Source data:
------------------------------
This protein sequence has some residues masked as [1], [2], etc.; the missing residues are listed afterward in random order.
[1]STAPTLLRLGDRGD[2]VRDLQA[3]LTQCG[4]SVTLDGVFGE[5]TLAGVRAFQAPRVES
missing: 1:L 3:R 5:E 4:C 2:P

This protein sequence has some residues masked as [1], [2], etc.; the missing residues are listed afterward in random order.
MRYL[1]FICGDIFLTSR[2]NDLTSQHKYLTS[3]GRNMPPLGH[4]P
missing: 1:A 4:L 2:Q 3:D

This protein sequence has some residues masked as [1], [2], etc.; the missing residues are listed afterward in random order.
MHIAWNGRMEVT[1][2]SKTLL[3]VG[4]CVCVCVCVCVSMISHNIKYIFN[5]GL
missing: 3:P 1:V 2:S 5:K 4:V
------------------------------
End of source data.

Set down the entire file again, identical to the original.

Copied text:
This protein sequence has some residues masked as [1], [2], etc.; the missing residues are listed afterward in random order.
[1]STAPTLLRLGDRGD[2]VRDLQA[3]LTQCG[4]SVTLDGVFGE[5]TLAGVRAFQAPRVES
missing: 1:L 3:R 5:E 4:C 2:P

This protein sequence has some residues masked as [1], [2], etc.; the missing residues are listed afterward in random order.
MRYL[1]FICGDIFLTSR[2]NDLTSQHKYLTS[3]GRNMPPLGH[4]P
missing: 1:A 4:L 2:Q 3:D

This protein sequence has some residues masked as [1], [2], etc.; the missing residues are listed afterward in random order.
MHIAWNGRMEVT[1][2]SKTLL[3]VG[4]CVCVCVCVCVSMISHNIKYIFN[5]GL
missing: 3:P 1:V 2:S 5:K 4:V